Create-Modify-Destroy Redshift Cluster Using Terraform

Devops tool have become quite popular in the last few years. Infrastructure automation tools like Chef, Ansible, Cloudformation and Terraform are increasingly being used to provision cloud infrastructure. Once only used for provisioning compute resources but nowadays due to the agile data analytics organizational need even resources like Data warehouses are being added to the devops cycle. Most of these tools eg: Saltstack, Ansible, Chef, Puppet etc are widely used in the industry one of them stands out among the rest : Terraform.

What makes Terraform different from others including our very own Cloudformation is it’s declarative nature, most of infrastructure automation tools are procedural in nature not declarative. Let me explain the difference between declarative and procedural

 Lets say you want to provision 10 ec2 instances using an automation approach. With a tool like Ansible your template would like something below using a procedural declaration.

 – ec2:
 count: 10
 image: ami-v1
 instance_type: t2.micro

Same code in Terraform using a declarative approach looks like

 resource “aws_instance” “example” {
 count = 10
 ami = “ami-v1”
 instance_type = “t2.micro”
}

The difference is that even though both approaches look similar, lets say you want to add additional 5 servers to the configuration. The ansible code is essentially useless since ansible does not maintain state. For ansible if you change the count and increase it to 15, it will create 15 new additional EC2 instances. Ansible has no way to know what it did in the past. For creating total 15 servers you need to add additional 5.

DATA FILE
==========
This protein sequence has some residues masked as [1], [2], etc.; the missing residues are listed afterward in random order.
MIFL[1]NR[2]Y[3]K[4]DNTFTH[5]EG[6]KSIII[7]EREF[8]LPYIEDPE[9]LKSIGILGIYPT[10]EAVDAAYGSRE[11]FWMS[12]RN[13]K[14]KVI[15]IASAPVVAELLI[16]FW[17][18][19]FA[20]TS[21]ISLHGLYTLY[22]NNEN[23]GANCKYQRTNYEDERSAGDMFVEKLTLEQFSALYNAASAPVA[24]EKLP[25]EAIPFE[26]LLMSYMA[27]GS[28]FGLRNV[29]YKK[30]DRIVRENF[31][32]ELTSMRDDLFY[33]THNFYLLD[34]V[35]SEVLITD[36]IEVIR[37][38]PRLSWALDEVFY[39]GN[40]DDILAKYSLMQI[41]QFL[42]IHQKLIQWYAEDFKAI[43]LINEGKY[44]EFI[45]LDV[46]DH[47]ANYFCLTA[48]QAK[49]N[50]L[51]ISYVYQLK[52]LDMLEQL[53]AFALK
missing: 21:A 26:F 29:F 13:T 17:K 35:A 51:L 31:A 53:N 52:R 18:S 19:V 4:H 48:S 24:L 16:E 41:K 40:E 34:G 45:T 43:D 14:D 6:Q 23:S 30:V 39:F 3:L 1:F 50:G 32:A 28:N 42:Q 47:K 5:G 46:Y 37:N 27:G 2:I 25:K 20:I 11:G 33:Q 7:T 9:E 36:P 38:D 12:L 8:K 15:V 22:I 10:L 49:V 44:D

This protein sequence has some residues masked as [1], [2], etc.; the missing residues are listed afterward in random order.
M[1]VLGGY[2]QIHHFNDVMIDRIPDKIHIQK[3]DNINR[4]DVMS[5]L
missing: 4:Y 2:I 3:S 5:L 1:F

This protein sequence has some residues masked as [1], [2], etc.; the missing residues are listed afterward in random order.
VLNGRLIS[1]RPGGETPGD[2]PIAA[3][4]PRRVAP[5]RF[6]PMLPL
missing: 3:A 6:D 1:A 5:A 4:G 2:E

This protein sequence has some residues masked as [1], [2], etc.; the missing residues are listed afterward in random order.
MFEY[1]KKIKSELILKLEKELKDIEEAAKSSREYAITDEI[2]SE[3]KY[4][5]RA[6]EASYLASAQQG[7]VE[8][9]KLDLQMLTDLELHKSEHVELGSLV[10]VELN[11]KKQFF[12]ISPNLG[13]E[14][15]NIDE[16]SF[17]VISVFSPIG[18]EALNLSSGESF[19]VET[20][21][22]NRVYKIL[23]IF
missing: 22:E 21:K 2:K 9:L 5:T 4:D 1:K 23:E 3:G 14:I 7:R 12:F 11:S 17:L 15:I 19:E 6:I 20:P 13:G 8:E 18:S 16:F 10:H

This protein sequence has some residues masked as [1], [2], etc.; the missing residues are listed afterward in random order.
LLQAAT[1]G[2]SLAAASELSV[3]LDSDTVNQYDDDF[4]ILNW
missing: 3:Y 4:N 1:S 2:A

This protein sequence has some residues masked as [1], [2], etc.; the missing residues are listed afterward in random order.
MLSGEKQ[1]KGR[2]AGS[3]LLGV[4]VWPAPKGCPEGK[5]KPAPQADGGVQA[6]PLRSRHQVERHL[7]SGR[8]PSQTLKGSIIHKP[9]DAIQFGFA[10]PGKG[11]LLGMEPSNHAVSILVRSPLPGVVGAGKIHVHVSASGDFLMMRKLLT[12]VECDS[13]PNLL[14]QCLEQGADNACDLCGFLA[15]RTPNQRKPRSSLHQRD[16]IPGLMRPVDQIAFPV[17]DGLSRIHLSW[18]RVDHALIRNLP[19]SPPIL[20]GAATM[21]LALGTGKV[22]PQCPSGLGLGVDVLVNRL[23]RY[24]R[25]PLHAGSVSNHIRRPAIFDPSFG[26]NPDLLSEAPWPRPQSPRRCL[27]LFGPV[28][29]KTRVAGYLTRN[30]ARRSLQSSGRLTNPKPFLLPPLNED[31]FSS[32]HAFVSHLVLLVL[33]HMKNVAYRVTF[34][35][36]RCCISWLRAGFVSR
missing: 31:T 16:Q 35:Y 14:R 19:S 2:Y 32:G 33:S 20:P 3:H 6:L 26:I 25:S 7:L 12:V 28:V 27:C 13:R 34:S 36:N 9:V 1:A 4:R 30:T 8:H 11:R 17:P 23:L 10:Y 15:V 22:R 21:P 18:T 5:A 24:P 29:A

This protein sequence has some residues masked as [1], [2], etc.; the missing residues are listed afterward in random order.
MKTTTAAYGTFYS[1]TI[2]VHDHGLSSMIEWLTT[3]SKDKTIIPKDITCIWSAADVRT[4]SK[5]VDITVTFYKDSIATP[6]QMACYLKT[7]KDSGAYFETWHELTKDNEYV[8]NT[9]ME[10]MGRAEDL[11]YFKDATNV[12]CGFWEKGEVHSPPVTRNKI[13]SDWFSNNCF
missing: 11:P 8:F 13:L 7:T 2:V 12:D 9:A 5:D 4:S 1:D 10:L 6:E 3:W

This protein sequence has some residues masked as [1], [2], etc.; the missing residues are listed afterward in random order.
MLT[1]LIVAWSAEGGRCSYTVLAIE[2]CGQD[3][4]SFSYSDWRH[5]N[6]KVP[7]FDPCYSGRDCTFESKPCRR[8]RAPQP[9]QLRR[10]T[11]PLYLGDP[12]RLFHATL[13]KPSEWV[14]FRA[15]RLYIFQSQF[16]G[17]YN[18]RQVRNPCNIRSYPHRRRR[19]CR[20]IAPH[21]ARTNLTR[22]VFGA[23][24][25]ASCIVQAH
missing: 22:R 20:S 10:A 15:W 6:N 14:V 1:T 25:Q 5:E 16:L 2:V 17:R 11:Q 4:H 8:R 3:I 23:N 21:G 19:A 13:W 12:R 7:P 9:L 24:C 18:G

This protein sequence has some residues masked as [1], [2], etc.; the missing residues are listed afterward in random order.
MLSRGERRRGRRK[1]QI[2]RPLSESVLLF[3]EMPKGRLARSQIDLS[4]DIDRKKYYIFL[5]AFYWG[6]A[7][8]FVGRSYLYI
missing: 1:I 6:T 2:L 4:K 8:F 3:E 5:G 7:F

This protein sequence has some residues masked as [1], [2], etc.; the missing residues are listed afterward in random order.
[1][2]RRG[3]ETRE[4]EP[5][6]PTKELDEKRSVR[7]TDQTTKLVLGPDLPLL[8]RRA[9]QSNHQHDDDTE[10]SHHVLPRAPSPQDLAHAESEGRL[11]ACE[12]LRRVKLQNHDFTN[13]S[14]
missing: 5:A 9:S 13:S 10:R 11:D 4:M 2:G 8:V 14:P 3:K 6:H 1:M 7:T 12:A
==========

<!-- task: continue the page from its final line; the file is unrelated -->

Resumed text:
– ec2:
 count: 5
 image: ami-v1
 instance_type: t2.micro

With Terraform this is the big game changer. Terraform maintains state of your infrastructure. Terraform is aware of any state it created in the past. Therefore, to deploy additional 5 more servers, all you have to do is go back to the same Terraform template and update the count from 10 to 15:

 resource “aws_instance” “example” {
 count = 15
 ami = “ami-v1”
 instance_type = “t2.micro”
}

When you execute this template Terraform knows it created 10 instances before so it will add only the 5 new instances. With declarative approach the end goal matters. This makes Terraform the winner IMHO from all others. So in this example once we are done with the test , to delete the cluster we just have to run one command without specifying any additional details. Becuase Terraform maintains a record that it created a Redshift cluster with so and so name.

 Let’s now jump in and create a Redshift dc1.large cluster in region ‘us-east-1’ using Terraform

1. Download and Install Terraform for Linux from the Terraform Website : https://www.terraform.io/downloads.html

Note : Install awscli and configure your AWS credentials before we begin

On Linux the download is a zip file containing only 1 file. Unzip to any directory and copy the file ‘terraform’ to /usr/bin

 2. Create a Terraform configuration file in a new directory

 mkdir redshift_tf

 cd redshift_tf

 vim redshift.tf

 provider “aws” {
 region = “us-east-1”
}
resource “aws_redshift_cluster” “default” {
 cluster_identifier = “terraform-rs-cluster”
 database_name = “testdb”
 master_username = “awsuser”
 master_password = “SomePassword1”
 node_type = “dc1.large”
 cluster_type = “single-node”
 skip_final_snapshot = true
}

 3. Initiate Terraform

$ terraform init